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Belgian unit to arrive in Estonia as part of NATO battalion in 2019

TALLIN – Members of the Chasseurs Ardennais battalion of the Belgian armed forces are to join the prepositioned NATO battalion in Estonia at the beginning of next year.

Approximately 200 members of the Chasseurs Ardennais battalion will arrive in Estonia, the unit will be equipped with infantry fighting vehicles (IFVs), SPIKE antitank missiles and 120-mm mortars, and will arrive here complete with a combat engineer and combat support unit. The unit is about to arrive with approximately 100 pieces of combat equipment, including 35 IFVs and 65 support vehicles, the daily Postimees reported on Monday.

The home base of the Belgian Chasseurs Ardennais battalion is located in Wallonia in southern Belgium, more specifically in the wooded and mountainous Marche-en-Famenne. Their motto is "Resist and bite!" and their insignia features the head of a wild boar on their caps.

In response to a question by Postimees on why it is namely Belgians who will come to the Tapa military base, Liis Mure, head of the department for the EU and NATO at the Estonian Ministry of Defense, said that the involvement of new allies in the prepositioned battle group takes place in cooperation between NATO, Estonia and the leading country of the unit stationed here, the United Kingdom.

"The most important criterion is that they be able to fulfill the military tasks set by NATO, which foremost are deterrence and, if needed, contributing to defense," Mure said. In simpler terms, the soldiers to be deployed to the prepositioned battle group must be both trained as well as equipped for complete battle readiness. "Previous cooperation experiences, which will make interoperability easier, will also play a role," Mure said.

Of all the allies, the United Kingdom has been involved in protecting Estonia the longest. The United Kingdom is also the leading country of the prepositioned NATO battalion in Estonia, having assumed the indefinite obligation to deploy soldiers and equipment, serve, practice with and, if necessary, go into battle next to members of the Estonian defense forces.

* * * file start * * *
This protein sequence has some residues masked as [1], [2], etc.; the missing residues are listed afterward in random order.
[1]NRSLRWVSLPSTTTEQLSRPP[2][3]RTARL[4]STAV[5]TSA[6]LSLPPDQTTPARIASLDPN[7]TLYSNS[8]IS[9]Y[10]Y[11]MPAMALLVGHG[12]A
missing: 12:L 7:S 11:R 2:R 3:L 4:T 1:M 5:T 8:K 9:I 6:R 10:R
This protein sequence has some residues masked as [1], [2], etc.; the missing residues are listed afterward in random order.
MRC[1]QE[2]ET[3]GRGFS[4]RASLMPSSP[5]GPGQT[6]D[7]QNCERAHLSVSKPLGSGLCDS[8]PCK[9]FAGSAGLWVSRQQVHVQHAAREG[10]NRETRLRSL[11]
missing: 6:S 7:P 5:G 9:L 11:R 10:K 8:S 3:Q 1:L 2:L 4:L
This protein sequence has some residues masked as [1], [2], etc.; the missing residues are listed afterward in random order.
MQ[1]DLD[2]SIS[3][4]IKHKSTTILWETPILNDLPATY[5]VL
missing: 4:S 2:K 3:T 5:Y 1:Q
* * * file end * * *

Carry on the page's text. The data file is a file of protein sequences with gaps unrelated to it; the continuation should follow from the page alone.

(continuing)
When it comes to the United Kingdom, the reasons for coming to Estonia were historical ties and joint service in Afghanistan. As Mure recalled, Estonians and Brits for a long period of time were together in the Helmand province, one of the most difficult areas in Afghanistan, and an Estonian infantry unit is now serving with the British in Kabul.

The Belgians have become familiar to Estonia thanks to the fact that their anti-aircraft unit has regularly attended large-scale exercises, like the Kevadtorm (Spring Storm) and Siil (Hedgehog), held here. Belgium has on multiple occasions also participated in the Baltic air policing mission, both in 2016 and 2017, out of the Amari air base.

The members of the Chasseurs Ardennais battalion will remain in Estonia until mid-May and will also participate in next year's Spring Storm. They will be replaced once again by French troops, of whom there will be approximately 300. The last time the French served in Estonia was in 2017. This year, the smaller partner of the British in the Estonian battalion is Denmark.

NATO at the Warsaw summit in 2016 decided to deploy approximately 1,000-member battle groups of allied forces to the Baltic countries and Poland. The battle group in Estonia is led by the United Kingdom, while other countries serving as part of the battalion currently include Denmark and Iceland. Canada leads the battle group stationed in Latvia with other participants including Albania, Spain, Italy, Poland, Slovakia, Slovenia and the Czech Republic. Germany is the leader of the battle group in Lithuania, while troops from Belgium, the Netherlands, Iceland, France and the Czech Republic are also stationed there. The Polish battle group is led by the United States and other participants include Croatia, Romania and the United Kingdom.

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